The U.S. Forest Service, the State, and private forestry also work to provide some information, education, and technical resources to improve the urban forests in the SE Michigan region, and Detroit benefits from these services. Without help from outside organizations the City of Detroit would have no programs dedicated to planting and maintaining trees.
Lisa Perez works for the U.S. Forest Service, and heads up one of their public outreach projects called Detroit Urban Connections. The Urban Connections program aims “to bridge the gap between urban residents and the National Forests in their backyard” and by imparting an appreciation of nature and the outdoors, they get people involved in conservation activities in their own cities. I sat down to talk to her by phone in July.
Building capacity through partnerships.
Lisa is based in the midwest, and she oversees the entire SE Michigan area. In order to build capacity she works almost 100% through partnerships with local community groups and non-profits.
Through networking and building relationships, Lisa has made several partnerships that she leverages to help get Urban Connection’s message out to people. Some of her long-term partners include the Greening of Detroit, and the Henry Ford Museum of American Innovation– where the Forest Service has ongoing programs in their outdoor venue.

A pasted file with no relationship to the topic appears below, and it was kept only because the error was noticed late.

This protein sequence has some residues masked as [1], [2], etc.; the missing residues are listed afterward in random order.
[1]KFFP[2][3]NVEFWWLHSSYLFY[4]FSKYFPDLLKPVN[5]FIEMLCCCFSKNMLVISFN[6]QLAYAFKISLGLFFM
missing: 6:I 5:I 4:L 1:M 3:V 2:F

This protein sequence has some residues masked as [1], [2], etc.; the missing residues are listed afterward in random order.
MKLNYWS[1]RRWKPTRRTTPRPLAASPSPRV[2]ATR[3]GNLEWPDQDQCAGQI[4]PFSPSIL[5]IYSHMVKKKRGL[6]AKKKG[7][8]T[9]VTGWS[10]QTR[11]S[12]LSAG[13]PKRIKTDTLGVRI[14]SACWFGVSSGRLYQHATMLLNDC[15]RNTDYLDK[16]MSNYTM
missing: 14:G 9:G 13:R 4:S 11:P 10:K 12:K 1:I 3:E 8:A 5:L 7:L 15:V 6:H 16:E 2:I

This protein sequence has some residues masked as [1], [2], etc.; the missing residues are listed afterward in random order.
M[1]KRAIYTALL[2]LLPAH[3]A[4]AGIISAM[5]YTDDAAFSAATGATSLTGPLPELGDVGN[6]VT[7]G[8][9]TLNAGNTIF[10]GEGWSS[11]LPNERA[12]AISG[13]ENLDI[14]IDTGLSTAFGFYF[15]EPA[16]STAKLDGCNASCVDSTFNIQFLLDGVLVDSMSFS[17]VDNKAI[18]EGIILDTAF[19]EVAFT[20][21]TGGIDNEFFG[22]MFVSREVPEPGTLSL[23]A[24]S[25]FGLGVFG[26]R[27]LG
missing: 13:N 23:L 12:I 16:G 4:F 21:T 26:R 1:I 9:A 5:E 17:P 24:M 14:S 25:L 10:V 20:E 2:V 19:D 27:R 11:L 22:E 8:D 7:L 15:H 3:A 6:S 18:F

She has partners that do short-term projects as well. One example she gave me was Ser Michigan, a Latino community organization, where she had run some youth programs to encourage kids to interact with nature. She told me about a recent event in a neighborhood park: she set up a mini-campground with a tent and a mock-fire pit, to expose kids to outdoor recreation. The event is run in Spanish, which is the first language of many of the children. This is especially important in a city where many neighborhoods are not within walking distance of a park, and there are no national forests nearby. This distance from nature is compounded by the fact that many working class people of color cannot afford to drive (in part due to exorbitantly high insurance rates that may disproportionately effect minorities in Michigan) to reach parks or forests, so they are left without any way to connect with nature.